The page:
I decided to put wire wheels on my 27 Coupe for the upcoming Ohio Jamboree and discovered this....is this a common occurrence?????
No, it is not. Time for at least a new axle shaft. I imagine the hub is not in great shape either. Have you looked to see what's inside the axle housings?
Especially if the T is run with loose axle nut. That nut must be torqued in place real TIGHT.
Otherwise this is the result, the wheel hub wobbles on the axle key and the resulting load of the car breaking, and driving, will wallow out the axle key way, and then will fracture the sides of the metal axle tapered shaft at the key way.
p.s. The real seals are gone, grease flying out, and this mostly indicates the old Babbitt thrust washers in the axle are going, worn or busted, and real issue will be the pinion gear will jump track off the ring gear, and drive line failure with no BRAKES to stop the T
I was pi**ed off after I saw this and stopped for the day..
Joy of being the Model T owner/mechanic
Just whittle up one of these.
Get the manual out, the club's rear axle book, and have fun with the wrenches!
It happens, and even after you think the nut is tight enough, after you drive it a while, check it again. It's kind of like the head bolts, you need to torque several times before all settles in.
The early (pre- about 1924 perhaps) axles were known to fracture and chip and break easily. Vanadium chromium alloy steel was good in some respects, not so good in others. As more and more Model T's were made it became apparent that axle shafts were a big problem.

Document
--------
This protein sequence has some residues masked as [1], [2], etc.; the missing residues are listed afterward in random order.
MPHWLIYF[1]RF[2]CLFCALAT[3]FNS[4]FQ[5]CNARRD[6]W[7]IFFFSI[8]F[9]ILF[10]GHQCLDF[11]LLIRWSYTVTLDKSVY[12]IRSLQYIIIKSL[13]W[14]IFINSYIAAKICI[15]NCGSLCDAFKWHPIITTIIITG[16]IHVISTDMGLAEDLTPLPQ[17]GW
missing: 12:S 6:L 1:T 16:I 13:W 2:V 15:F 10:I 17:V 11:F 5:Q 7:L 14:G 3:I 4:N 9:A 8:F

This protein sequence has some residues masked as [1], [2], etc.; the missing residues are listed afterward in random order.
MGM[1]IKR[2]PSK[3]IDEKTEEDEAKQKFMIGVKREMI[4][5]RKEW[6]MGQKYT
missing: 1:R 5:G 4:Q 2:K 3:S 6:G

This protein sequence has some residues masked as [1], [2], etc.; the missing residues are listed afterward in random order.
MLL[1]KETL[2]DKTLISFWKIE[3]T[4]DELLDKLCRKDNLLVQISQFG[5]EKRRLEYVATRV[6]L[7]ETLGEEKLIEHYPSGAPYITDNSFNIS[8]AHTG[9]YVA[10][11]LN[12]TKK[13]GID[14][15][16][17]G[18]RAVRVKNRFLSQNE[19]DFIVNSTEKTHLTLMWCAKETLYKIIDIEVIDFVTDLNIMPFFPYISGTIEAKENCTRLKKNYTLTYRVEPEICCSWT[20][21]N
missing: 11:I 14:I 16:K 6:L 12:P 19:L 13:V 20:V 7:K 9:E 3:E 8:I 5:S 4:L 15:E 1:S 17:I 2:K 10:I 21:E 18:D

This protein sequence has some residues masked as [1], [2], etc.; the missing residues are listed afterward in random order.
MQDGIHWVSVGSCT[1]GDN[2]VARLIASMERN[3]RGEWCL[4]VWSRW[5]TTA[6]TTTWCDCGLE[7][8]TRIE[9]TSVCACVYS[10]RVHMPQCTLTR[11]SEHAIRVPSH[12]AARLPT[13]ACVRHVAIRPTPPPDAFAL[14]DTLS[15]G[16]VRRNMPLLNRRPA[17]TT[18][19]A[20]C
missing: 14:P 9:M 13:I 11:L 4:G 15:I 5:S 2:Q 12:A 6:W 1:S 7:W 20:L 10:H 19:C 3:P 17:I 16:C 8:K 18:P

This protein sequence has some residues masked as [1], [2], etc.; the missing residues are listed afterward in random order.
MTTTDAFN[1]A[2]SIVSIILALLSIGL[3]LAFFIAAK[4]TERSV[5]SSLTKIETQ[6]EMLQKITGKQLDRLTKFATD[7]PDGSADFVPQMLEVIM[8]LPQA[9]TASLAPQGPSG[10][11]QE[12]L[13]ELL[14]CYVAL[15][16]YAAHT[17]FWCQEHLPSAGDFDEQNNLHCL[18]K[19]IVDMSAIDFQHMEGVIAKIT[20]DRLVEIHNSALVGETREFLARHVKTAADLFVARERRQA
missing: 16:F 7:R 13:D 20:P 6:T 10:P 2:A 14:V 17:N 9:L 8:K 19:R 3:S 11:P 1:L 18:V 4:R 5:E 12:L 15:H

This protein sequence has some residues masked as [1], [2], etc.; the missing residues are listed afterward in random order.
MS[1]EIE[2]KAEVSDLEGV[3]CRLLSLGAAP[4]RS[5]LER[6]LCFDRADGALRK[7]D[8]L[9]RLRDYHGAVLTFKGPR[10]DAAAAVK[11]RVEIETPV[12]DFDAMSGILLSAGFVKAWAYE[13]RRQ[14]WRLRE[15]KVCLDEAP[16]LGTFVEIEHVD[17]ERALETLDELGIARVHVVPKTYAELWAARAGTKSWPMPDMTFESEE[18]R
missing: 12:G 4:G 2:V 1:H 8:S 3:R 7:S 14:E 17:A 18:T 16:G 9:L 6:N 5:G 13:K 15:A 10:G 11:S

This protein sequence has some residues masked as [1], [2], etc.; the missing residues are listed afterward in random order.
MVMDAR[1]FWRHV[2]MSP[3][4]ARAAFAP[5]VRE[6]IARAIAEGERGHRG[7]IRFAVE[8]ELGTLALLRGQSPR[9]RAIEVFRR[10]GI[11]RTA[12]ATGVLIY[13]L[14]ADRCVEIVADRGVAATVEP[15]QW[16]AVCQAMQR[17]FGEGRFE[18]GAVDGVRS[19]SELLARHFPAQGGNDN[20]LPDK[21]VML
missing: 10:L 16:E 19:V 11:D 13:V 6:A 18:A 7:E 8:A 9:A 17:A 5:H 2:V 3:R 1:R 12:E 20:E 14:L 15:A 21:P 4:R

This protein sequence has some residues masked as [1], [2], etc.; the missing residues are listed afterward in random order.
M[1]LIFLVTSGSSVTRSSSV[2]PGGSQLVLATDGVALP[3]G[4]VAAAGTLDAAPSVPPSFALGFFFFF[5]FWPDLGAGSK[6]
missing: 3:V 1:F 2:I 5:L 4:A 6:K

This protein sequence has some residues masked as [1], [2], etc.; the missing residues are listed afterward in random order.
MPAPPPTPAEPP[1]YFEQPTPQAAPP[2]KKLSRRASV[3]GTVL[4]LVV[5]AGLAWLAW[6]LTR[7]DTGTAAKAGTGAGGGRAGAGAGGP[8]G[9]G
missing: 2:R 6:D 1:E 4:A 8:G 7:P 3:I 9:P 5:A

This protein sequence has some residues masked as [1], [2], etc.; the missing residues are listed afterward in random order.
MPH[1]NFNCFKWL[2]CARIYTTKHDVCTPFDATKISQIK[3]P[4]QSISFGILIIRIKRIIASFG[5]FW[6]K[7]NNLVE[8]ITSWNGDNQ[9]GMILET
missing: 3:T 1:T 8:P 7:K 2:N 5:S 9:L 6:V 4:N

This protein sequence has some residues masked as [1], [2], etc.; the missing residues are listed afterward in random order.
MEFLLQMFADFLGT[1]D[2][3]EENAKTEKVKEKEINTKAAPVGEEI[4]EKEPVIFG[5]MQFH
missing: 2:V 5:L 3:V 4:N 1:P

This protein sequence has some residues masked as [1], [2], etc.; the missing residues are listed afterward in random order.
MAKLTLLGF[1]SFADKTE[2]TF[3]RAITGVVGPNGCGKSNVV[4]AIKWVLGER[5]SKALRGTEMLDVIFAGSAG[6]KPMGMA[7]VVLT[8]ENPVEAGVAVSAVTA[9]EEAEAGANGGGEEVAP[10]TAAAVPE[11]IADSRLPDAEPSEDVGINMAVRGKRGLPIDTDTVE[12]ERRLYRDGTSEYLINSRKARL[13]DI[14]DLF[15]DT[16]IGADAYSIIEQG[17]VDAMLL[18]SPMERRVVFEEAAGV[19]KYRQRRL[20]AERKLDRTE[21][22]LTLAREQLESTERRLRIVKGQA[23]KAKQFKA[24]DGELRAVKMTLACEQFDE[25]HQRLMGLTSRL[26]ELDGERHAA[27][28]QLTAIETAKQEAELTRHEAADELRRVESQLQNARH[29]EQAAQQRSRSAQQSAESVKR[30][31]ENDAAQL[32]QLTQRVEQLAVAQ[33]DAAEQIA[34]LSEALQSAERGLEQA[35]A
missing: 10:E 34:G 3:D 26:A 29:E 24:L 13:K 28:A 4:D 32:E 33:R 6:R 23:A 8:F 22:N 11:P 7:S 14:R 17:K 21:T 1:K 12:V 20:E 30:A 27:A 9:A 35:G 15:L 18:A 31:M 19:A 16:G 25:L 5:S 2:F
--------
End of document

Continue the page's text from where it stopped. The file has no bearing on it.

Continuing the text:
As was often the case, metallurgy in the pre - 1910 era was often misguided, with engineers and designers choosing exotic and often expensive materials that were inappropriate for the application. Vanadium steel is tough, so it withstands bearing wear well as long as lubrication is present, but it is susceptible to work hardening and cracking.
John Wandersee describes how Ford fixed the problem by going to a superior - and cheaper - high carbon manganese alloy steel for axle shafts in the Model T's built at the Rouge plant:
Link to John Wandersee's entire transcript at the Henry Ford:
And then there are those that maintain that the 15/16" opening in the hubcap wrench is for tightening the axle nut! Go figure.
It's very interesting that John Wandersee also refers to the crankshaft breaking problem in this transcript.
Can you just imagine this: It's the early 20's, and all the Ford Zone reps, dealers, etc. are complaining to Ford: Hey guys, we're breaking crankshafts right and left.....we ... YOU...have to do something about this!!!!
And so here's John Wandersee telling what they did. As Royce said, the axle shafts were improved at the Rouge plant (Rouge started production in '24, I think), but just when were the crankshafts improved? At the same time? I think the improved crankshafts came out with the '24 models, but can anyone add to this?